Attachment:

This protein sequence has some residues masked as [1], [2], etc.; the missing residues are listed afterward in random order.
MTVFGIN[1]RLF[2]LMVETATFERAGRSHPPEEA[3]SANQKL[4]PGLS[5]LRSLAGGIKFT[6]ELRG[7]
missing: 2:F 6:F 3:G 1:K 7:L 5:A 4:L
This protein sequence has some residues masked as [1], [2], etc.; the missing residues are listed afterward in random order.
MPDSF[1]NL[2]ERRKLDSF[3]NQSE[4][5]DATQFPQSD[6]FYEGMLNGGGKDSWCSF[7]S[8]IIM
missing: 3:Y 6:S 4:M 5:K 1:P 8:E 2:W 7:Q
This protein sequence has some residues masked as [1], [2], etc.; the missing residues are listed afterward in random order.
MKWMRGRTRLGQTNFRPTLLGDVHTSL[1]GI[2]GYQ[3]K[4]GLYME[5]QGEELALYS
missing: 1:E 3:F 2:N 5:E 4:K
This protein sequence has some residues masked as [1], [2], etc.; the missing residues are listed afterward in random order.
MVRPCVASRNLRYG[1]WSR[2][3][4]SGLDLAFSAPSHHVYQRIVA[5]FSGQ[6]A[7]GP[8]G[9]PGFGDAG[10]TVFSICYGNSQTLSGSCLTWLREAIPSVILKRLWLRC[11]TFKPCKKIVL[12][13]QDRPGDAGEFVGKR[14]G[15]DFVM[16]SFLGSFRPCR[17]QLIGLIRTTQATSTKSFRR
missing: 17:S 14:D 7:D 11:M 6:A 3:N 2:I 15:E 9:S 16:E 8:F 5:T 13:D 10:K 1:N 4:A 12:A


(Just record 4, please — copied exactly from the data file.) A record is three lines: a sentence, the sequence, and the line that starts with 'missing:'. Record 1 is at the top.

This protein sequence has some residues masked as [1], [2], etc.; the missing residues are listed afterward in random order.
MVRPCVASRNLRYG[1]WSR[2][3][4]SGLDLAFSAPSHHVYQRIVA[5]FSGQ[6]A[7]GP[8]G[9]PGFGDAG[10]TVFSICYGNSQTLSGSCLTWLREAIPSVILKRLWLRC[11]TFKPCKKIVL[12][13]QDRPGDAGEFVGKR[14]G[15]DFVM[16]SFLGSFRPCR[17]QLIGLIRTTQATSTKSFRR
missing: 17:S 14:D 7:D 11:M 6:A 3:N 2:I 15:E 9:S 16:E 8:F 5:T 13:D 10:K 1:N 4:A 12:A